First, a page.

The Supreme Court, New York County, recently awarded damages to a commercial landlord in the amount of $412,483.63 plus reasonable attorney’s fees for the fitness club tenant’s alleged breach of contract in a case entitled Lithe Method LLC v. YHD 18 LLC, 2014 WL 6907472 (2014).
The relevant facts are as follows: Landlord and tenant entered into a lease agreement in 2012 whereby the tenant was permitted to build out and use a “white box” commercial condominium unit as a boutique fitness studio. Tenant intended to use the space for its “innovative and proprietary blend of cardiovascular, aerobic and strength training exercising system, using loud music and specialized equipment such as plaintiff’s signature Higher Power Band System® suspended from the ceilings.”
The lease stated that tenant’s use was subject to the condominium Board of Managers’ (“Condo Board”) approval. The lease included a good guy guaranty whereby tenant could surrender the space on six months’ notice provided it met certain conditions. The lease also included a merger clause whereby Tenant was not permitted to rely on any representations or covenants except those set forth in the lease.
Tenant claimed that the Condo Board’s sound proofing requirement precluded tenant from using its Higher Power Band System® which violated Section 4.2.1 of the lease which provides that, “nothing in the Condominium Documents shall deprive Tenant of any material right granted to Tenant under this lease nor materially increase Tenant’s obligations” thereunder.
The Court held that the tenant failed to prove that the Condo Board’s soundproofing requirement precluded tenant’s use of the premises for a fitness studio and the fact that the sound-proofing might have increased tenant’s build out costs did not warrant rescission. The record indicated that the Condo Board allowed the tenant’s use subject to the soundproofing requirements and tenant did not allege that such requirements were unreasonable. While tenant claimed the lease did not evidence a meeting of the minds because tenant required its signature Higher Power Band System® to be suspended from the ceiling, the four corners of the lease agreement did not contain any reference to such System and furthermore, the lease expressly stated that it was subject to the Condo Board’s approval.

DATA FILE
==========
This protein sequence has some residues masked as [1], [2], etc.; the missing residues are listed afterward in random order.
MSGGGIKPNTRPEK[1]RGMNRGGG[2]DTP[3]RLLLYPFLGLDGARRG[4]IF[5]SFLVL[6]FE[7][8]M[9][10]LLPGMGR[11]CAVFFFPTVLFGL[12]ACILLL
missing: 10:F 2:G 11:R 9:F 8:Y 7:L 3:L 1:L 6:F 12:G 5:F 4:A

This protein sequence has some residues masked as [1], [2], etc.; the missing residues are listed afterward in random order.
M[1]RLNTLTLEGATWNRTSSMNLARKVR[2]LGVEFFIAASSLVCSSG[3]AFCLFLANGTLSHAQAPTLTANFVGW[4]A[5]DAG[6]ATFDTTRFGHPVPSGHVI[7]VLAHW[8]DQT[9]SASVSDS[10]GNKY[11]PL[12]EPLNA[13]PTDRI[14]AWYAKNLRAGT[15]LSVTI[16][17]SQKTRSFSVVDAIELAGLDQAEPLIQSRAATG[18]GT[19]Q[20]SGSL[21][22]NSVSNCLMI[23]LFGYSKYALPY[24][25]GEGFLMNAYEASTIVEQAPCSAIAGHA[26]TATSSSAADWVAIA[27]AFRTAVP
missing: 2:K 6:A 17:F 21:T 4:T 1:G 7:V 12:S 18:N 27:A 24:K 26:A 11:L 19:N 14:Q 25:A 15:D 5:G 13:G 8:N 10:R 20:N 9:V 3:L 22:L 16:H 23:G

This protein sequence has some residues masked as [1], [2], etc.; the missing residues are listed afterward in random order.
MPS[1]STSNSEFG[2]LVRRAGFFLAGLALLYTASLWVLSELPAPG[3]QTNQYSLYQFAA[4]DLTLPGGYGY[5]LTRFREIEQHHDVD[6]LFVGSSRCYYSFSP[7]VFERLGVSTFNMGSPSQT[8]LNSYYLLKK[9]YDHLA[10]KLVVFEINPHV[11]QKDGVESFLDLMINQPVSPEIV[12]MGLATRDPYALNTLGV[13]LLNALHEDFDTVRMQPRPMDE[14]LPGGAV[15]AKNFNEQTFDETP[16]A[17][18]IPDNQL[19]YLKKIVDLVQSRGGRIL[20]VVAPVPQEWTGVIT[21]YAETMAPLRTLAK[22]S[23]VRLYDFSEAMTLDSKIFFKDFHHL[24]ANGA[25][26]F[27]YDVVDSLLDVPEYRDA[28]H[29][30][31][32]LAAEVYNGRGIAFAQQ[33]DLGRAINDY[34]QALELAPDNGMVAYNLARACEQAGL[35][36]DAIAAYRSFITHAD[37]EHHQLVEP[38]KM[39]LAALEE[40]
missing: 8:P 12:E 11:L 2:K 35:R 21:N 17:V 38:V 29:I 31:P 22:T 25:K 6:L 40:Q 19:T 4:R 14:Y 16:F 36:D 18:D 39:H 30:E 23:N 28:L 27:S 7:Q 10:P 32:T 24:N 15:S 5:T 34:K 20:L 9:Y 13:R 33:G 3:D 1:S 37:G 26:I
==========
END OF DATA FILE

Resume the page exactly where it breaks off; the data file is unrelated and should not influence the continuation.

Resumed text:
The Court essentially held that tenant could not reasonably rely on any purported misrepresentations made by landlord and that a sophisticated tenant in an arms-length transaction is expected to have performed its due diligence and negotiated more favorable lease language if the ceiling mounted suspension system was a material deal term.
The Court also held that the Guaranty was binding on the Guarantor and that the Guarantor failed to raise a viable issue of fact with respect to damages.
Based on the foregoing, the Court granted landlord’s motion for summary judgment on its counterclaims and cross claim against the Guarantor and ordered an inquest as to reasonable attorneys’ fees owed to the landlord.
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